The main goals of the project are to provide more effective drainage and flood control; increase safety for all users; restore the historic character of the Parkway through implementation of landscape and urban design elements; improve accommodations for cyclists and pedestrians; improve access to abutting DCR parks and recreational properties; and maintain sufficient capacity for regional traffic. The project will incorporate a number of sustainable environmental features and is intended to make this critical corridor resilient to climate-driven impacts for the next 50 years or more.
Project Background and Scope
Morrissey Boulevard is a critical arterial roadway that services a combination of regional commuter traffic and local institutions, residents, and businesses. It is also a key connector providing access to important open spaces and recreational areas, including the Neponset River Greenway, Tenean Beach, Victory Road Park, and Malibu Beach.
The roadway also happens to be one of the most climate-vulnerable pieces of infrastructure in Greater Boston. The Department of Conservation and Recreation (DCR) must fully or partially close the roadway on a regular basis, due to flooding caused by high tides, intense storms, or combinations of both. The frequency of flood-related closures is only expected to increase due to a number of factors related to climate-change, including sea level rise and escalating storm intensity.
Morrissey Boulevard is also not as welcoming as it could be to users wishing to cross it or to travel along it, on foot or on a bicycle. With its multiple travel lanes, fast-moving traffic, large intersections, and inconsistent landscape treatments, the corridor can be difficult and intimidating to navigate and lacks much of the parkway character typical of other historic DCR roadways.
The purpose of this project, therefore, is to redesign and reconstruct Morrissey Boulevard so that it is more resilient, more accommodating of non-vehicular modes, such as walking and bicycling, and more of a connector – and less of a barrier - between abutting communities and all of the recreational and open-space resources that the Dorchester Bay area has to offer. At the same time, the redesigned roadway will also continue to serve its critical role in the regional vehicular transportation network, and as the primary means of access to abutting properties.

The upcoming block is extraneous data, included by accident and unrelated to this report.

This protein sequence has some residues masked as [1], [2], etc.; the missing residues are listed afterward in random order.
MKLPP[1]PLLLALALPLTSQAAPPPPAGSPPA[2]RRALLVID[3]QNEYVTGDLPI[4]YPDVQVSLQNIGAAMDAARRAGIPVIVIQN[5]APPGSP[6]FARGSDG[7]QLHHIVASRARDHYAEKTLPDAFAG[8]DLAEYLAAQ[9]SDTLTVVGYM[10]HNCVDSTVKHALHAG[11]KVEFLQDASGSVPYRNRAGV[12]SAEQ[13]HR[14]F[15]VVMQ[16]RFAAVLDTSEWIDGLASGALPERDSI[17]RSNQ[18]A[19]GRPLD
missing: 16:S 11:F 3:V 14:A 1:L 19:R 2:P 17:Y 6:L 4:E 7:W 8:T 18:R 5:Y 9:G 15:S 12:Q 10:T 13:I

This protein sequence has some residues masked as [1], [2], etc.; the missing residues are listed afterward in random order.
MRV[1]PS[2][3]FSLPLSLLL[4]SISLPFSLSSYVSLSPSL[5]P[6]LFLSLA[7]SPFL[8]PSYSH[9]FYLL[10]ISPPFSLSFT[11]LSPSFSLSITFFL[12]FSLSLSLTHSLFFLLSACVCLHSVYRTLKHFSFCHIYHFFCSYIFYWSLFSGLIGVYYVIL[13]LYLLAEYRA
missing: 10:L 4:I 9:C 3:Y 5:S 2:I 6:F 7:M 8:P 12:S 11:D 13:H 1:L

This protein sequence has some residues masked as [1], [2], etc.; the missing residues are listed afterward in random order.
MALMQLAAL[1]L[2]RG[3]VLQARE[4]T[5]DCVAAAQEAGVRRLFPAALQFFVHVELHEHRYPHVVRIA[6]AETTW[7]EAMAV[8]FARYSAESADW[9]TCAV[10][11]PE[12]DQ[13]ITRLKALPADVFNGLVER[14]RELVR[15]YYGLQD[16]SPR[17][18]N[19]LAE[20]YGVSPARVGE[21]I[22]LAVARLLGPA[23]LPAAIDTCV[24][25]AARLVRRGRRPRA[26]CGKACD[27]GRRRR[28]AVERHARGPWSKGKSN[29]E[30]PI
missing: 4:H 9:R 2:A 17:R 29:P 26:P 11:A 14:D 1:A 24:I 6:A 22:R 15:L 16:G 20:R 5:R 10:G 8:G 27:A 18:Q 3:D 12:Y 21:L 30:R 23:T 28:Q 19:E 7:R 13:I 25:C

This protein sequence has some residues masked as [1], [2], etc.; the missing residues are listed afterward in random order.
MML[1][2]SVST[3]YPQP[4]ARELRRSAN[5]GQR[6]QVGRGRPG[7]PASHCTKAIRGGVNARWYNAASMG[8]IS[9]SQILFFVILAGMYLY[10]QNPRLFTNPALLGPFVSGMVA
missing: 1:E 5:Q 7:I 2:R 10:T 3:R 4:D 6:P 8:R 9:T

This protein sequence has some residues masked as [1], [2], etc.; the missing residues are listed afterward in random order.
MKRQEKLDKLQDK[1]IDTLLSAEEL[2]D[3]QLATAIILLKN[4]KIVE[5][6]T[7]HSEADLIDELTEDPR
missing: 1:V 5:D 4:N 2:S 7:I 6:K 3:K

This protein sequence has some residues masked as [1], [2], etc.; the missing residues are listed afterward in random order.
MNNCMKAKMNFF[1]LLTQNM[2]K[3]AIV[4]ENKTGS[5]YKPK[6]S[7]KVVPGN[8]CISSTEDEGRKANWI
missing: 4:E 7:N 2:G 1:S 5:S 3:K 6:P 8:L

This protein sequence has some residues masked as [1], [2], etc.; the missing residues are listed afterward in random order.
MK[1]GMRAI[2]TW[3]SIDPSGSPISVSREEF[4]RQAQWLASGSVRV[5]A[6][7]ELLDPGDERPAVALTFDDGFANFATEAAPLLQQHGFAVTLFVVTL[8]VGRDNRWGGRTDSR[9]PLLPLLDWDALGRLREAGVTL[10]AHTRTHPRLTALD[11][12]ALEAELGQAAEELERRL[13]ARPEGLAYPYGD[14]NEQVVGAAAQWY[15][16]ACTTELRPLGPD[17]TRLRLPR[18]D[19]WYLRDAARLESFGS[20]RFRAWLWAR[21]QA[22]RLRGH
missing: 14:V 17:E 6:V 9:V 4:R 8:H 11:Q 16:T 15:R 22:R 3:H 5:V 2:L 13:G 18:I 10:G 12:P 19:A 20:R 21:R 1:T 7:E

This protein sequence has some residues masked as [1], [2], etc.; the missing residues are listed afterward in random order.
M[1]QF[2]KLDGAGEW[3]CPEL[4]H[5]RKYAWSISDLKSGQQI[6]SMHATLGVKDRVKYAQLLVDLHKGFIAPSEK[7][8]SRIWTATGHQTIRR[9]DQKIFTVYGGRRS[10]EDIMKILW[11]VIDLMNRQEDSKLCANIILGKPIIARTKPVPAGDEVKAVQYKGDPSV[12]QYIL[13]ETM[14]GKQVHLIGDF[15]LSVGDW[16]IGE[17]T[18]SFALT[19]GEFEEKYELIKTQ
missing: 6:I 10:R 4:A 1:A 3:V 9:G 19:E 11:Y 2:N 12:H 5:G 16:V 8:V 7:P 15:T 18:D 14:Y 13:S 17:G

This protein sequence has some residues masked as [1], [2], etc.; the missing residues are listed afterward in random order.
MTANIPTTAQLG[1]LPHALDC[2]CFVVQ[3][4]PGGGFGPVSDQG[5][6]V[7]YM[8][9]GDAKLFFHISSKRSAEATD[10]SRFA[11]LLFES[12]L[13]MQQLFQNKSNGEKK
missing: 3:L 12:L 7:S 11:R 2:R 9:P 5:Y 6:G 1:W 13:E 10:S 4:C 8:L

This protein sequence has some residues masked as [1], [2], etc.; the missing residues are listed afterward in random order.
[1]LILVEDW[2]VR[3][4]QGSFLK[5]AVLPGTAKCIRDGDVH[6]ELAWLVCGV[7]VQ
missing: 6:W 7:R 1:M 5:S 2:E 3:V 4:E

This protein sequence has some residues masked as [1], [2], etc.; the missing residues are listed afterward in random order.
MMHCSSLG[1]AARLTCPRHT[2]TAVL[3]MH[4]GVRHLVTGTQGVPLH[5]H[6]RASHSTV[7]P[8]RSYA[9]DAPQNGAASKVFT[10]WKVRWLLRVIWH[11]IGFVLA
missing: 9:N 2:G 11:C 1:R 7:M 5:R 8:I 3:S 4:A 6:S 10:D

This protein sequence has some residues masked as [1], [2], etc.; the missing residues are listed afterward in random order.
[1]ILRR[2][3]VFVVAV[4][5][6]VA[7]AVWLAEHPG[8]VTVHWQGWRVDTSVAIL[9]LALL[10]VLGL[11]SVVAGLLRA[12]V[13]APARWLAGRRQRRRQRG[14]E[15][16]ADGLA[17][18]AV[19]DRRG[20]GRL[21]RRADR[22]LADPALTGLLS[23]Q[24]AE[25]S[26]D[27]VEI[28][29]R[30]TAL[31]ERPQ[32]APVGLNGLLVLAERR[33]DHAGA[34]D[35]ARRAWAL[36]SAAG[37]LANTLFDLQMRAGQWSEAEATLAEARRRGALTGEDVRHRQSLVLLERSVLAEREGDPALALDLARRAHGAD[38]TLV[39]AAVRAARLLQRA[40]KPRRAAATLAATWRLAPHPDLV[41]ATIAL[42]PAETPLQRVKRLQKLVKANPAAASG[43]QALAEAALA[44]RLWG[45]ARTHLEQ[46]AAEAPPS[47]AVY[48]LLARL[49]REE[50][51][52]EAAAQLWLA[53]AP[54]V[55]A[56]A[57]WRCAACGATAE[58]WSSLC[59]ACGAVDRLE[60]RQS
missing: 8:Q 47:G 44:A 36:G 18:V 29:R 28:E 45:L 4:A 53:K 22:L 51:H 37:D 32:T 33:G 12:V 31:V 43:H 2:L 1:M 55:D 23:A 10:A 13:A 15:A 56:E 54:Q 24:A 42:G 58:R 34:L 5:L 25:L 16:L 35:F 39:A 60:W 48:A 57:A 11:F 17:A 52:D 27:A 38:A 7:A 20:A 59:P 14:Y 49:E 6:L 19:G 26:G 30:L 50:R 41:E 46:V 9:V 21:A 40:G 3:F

The planning and design process builds on environmental and preliminary design work that was completed in the 1990s. It will be guided by the most up-to-date modeling related to flood risks and will incorporate natural and sustainable processes to protect the roadway and enhance water quality in Dorchester Bay. Current best practices for pedestrian and bicycle facilities will be applied to the corridor to ensure the safest and most inviting experience. Traffic signals, signs, and pavement markings will be completely modernized, increasing the efficiency of traffic flow. New roadway lighting, landscaping, and urban design amenities will be provided, and will be consistent with DCR’s Historic Parkways Treatment Guidelines.
DCR is committed to involving the community during all phases of design and construction of the Morrissey Boulevard Project. To that end, the project includes a robust community planning process to identify critical issues and opportunities related to the project and to assist in the development of concepts and ideas to meet project goals. In addition to targeted stakeholder meetings, the community engagement process includes a series of public meetings, held at various design project milestones are reached, communications with the public through electronic media, and the posting of meeting materials and PowerPoint presentations on DCR’s website.
Project History, Status and Schedule
In mid-2015, DCR engaged a team of engineers, landscape architects, and ecological specialists led by HDR Engineering, Inc. to begin the planning and design process, committing $3.2M toward that purpose. During the fall of 2015, the team completed a new topographic and right-of-way survey of the corridor; performed traffic counts; field-delineated environmental resources such as wetlands; and collected other relevant technical data.
On March 28, 2016, DCR held a public meeting/listening session to share an analysis of the information obtained, introduce the redesign project, and obtain input from the community on key issues and concerns regarding the parkway. This public meeting was followed by a three-week public comment period.
At a public meeting held on September 27, 2016, DCR presented an introduction to, and obtained feedback on, conceptual designs for the full length of the project, with a focus on concepts for the reconfiguration of roadways lanes, intersections, crosswalks, and adjoining sidewalks and paths used by pedestrians and bicycles. This public meeting was followed by a three-week public comment period.
On June 27, 2017, DCR with the team of the consultants, presented 25% plans for the full length of the project at a public meeting, which was followed by a three-week public comment period.
The middle segment of the project (Phase 1) - approximately between Bianculli Boulevard and I-93 at Freeport Street - is prioritized for construction. DCR anticipates to holding a public meeting in November 2017 to present 75% design plans for Phase 1 (middle segment) of the project and aims to present final Phase 1 constructions plans in February or March of 2018.
During all phases of the project, DCR is working closely with state and local officials, as well as the Massachusetts DOT and a variety of City of Boston public agencies to ensure that the proposed design is fully coordinated with other local and regional planning and design efforts.
Public Meetings and Materials
If you have questions or concerns or wish to subscribe to a listserv to receive periodic project updates, please email Mass.Parks@state.ma.us or call 617-626-4973.